What's for lunch in California's school cafeterias? You'll find the usual suspects—chicken nuggets, fruit—but these days, you'll also find a new addition: rattail fish.
No, "rattail fish" is not the name of some Japanese experimental crust punk band. It's what's being served for lunch to students in Oakland, Monterey, and other Northern California school districts. A new seafood program created by seafood purveyors Real Good Fish is now connecting schools to local fishermen through a service called Bay2Tray.
The program entails providing public schools with lesser-known, but still tasty, species of fish that used to be considered bycatch when fishing for other more prized fish species. One example: the above mentioned rattail fish, a.k.a. Pacific grenadier, is common bycatch when fishing for black cod. This ugly fish, once deboned and filleted, is going for $5 a pound.
But as innovative as this program sounds (where were our fresh fish tacos when we were in middle school?), it's actually an unsurprising fit for school districts that have also implemented California Thursdays, a farm-to-school initiative—started by the Center for Ecoliteracy in Berkeley—committed to serve only food grown or raised in California on alternating Thursdays.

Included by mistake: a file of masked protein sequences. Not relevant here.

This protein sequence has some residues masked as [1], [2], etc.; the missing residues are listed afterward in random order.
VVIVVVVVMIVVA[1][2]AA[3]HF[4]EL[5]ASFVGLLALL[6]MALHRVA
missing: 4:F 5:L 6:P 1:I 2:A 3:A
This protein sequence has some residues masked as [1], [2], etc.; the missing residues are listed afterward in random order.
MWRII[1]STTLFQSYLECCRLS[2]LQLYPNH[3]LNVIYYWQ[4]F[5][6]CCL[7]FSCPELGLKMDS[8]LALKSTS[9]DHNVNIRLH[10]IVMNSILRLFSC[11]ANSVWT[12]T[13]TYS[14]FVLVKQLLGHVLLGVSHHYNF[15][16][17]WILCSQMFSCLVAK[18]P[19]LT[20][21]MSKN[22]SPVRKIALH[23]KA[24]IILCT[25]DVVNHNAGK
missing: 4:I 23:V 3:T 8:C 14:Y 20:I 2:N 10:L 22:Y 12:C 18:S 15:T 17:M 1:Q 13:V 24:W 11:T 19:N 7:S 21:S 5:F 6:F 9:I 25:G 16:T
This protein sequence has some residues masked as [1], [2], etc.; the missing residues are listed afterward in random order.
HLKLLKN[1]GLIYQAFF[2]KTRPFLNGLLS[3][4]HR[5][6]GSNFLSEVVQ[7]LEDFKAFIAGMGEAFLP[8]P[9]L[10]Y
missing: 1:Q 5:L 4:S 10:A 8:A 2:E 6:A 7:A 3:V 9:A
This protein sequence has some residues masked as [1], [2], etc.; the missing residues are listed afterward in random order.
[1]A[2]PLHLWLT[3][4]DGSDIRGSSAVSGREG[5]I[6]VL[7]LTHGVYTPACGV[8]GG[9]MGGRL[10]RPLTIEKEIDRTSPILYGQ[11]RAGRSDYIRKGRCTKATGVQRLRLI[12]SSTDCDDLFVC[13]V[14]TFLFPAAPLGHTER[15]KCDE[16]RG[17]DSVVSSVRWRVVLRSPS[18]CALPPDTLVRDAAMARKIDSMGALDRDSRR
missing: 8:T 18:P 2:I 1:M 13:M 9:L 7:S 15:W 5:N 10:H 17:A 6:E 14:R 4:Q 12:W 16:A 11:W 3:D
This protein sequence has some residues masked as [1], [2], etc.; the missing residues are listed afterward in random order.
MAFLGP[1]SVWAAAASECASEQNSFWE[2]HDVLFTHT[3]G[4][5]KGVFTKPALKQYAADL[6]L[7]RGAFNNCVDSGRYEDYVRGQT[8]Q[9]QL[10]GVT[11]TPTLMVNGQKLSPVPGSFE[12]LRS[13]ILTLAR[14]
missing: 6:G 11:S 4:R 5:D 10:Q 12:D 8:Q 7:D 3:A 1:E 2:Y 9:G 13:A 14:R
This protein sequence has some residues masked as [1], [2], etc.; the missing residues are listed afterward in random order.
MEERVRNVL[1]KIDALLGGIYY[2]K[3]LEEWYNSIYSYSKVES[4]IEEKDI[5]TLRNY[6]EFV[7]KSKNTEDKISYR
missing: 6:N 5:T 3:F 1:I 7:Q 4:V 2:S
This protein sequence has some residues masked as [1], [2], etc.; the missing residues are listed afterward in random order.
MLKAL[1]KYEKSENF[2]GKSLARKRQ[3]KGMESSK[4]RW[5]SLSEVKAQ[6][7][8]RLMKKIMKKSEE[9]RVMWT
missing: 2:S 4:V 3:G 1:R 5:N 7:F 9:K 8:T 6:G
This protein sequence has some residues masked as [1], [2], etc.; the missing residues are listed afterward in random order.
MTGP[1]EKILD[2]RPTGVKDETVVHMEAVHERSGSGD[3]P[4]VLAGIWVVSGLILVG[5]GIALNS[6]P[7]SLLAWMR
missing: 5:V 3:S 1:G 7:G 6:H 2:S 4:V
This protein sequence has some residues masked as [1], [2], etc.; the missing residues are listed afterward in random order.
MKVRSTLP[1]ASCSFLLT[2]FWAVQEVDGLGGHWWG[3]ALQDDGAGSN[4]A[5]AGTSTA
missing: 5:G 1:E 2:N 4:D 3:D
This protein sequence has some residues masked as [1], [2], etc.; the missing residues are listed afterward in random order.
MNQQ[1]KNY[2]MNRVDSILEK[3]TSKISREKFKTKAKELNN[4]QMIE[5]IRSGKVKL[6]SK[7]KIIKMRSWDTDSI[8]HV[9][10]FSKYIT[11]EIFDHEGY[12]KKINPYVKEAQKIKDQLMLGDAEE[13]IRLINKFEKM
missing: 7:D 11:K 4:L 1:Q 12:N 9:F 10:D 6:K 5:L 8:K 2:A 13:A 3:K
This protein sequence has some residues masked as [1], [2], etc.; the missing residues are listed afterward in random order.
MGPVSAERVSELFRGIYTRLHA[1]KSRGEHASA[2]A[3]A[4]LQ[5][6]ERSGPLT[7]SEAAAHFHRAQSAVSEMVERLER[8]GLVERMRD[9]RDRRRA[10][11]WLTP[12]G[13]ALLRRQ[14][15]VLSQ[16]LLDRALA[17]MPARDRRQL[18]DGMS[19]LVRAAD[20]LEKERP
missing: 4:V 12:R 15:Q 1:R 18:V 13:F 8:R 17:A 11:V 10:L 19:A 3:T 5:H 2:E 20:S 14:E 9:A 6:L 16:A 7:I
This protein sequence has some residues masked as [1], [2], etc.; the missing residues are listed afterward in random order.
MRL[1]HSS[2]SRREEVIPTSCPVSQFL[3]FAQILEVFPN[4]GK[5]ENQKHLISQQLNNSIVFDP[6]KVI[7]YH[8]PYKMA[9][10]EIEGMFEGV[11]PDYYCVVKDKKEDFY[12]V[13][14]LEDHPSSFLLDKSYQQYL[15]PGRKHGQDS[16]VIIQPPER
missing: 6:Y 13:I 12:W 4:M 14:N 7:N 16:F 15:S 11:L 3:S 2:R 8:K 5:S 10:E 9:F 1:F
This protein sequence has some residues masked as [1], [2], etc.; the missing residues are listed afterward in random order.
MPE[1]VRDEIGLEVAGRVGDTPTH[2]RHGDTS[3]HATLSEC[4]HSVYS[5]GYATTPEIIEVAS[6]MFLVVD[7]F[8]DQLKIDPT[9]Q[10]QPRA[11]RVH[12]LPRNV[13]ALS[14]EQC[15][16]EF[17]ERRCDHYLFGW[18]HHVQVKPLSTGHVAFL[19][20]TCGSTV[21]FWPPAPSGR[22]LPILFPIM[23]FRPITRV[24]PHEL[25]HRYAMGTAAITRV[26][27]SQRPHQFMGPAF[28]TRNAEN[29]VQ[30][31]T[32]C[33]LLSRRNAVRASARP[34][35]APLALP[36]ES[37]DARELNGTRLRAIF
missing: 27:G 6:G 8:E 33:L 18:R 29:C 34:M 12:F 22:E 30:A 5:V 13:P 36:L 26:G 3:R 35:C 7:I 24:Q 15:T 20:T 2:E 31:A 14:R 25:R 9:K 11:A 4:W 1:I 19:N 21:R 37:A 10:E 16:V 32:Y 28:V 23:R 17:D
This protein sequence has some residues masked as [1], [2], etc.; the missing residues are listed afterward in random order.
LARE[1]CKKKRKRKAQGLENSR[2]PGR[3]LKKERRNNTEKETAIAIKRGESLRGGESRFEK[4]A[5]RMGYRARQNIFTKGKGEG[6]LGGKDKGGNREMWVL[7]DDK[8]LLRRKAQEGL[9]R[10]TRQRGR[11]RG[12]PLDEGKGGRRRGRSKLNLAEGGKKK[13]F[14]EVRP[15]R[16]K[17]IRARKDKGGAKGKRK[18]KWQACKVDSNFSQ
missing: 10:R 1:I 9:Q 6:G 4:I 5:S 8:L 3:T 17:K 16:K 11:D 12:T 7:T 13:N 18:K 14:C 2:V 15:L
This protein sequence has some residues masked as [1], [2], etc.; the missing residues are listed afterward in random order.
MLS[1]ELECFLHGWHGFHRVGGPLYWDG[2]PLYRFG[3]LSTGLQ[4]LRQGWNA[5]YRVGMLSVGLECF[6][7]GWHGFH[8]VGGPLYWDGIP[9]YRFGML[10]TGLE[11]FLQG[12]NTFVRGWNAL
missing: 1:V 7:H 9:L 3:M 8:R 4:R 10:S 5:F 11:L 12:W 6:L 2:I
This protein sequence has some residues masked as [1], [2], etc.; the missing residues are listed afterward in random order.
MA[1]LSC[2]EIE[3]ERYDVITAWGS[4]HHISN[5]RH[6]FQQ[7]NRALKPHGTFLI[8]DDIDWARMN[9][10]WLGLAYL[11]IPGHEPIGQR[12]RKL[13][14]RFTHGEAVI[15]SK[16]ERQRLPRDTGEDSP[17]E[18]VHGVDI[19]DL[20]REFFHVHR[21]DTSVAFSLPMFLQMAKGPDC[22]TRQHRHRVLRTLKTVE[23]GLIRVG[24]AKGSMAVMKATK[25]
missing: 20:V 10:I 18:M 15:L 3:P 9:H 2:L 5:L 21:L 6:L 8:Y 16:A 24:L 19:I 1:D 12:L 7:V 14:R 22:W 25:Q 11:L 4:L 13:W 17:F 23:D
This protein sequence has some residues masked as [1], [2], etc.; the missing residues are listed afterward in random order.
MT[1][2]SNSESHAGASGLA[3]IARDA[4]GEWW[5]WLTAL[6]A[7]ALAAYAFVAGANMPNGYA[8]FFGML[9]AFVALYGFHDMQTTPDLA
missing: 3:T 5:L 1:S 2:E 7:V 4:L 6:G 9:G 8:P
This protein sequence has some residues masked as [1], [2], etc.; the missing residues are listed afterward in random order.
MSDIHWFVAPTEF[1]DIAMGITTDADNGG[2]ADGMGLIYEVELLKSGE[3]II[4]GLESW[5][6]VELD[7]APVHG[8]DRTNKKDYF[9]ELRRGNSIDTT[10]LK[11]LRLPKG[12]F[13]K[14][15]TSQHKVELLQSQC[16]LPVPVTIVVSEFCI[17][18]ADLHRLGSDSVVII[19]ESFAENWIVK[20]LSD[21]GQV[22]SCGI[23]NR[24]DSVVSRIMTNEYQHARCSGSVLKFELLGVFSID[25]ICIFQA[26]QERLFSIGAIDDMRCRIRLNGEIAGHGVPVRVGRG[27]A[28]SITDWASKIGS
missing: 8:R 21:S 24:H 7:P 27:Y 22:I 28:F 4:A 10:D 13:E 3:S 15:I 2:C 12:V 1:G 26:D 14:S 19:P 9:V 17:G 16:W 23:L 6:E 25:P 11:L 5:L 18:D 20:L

Before this program, up to 240 tons of grenadier would be accidentally caught by black-cod-seeking fisherman and then thrown back into the ocean dead, according to a report on Bay2Tray in the San Francisco Chronicle. There simply wasn't a consumer market for the less-than-handsome fish—until now. Because the fish is actually quite mild-tasting, flaky, and not particularly oily (i.e., stinky), students are apparently eating it up and enjoying it, so much so that an estimated 2,500 pounds of Bay2Tray-sourced grenadier fillets are expected to be eaten this year in school cafeteria dishes, such as rice bowls with chipotle-baked grenadier and cilantro lime rice.
However, as inspiring as the program may seem, there are potential drawbacks, too: grenadier fish only get a yellow, or "good alternative," rating from the Monterey Bay Aquarium's Seafood Watch. Because these fish can live up to 75 years, they can easily fall into the endangered category if overfished. Still, why not make use of a whole lot of good fish that used to be thrown away? And in the best possible way, too: by feeding and educating younger palates.
And we bet that those rice bowls are a hell of a lot better than fish sticks.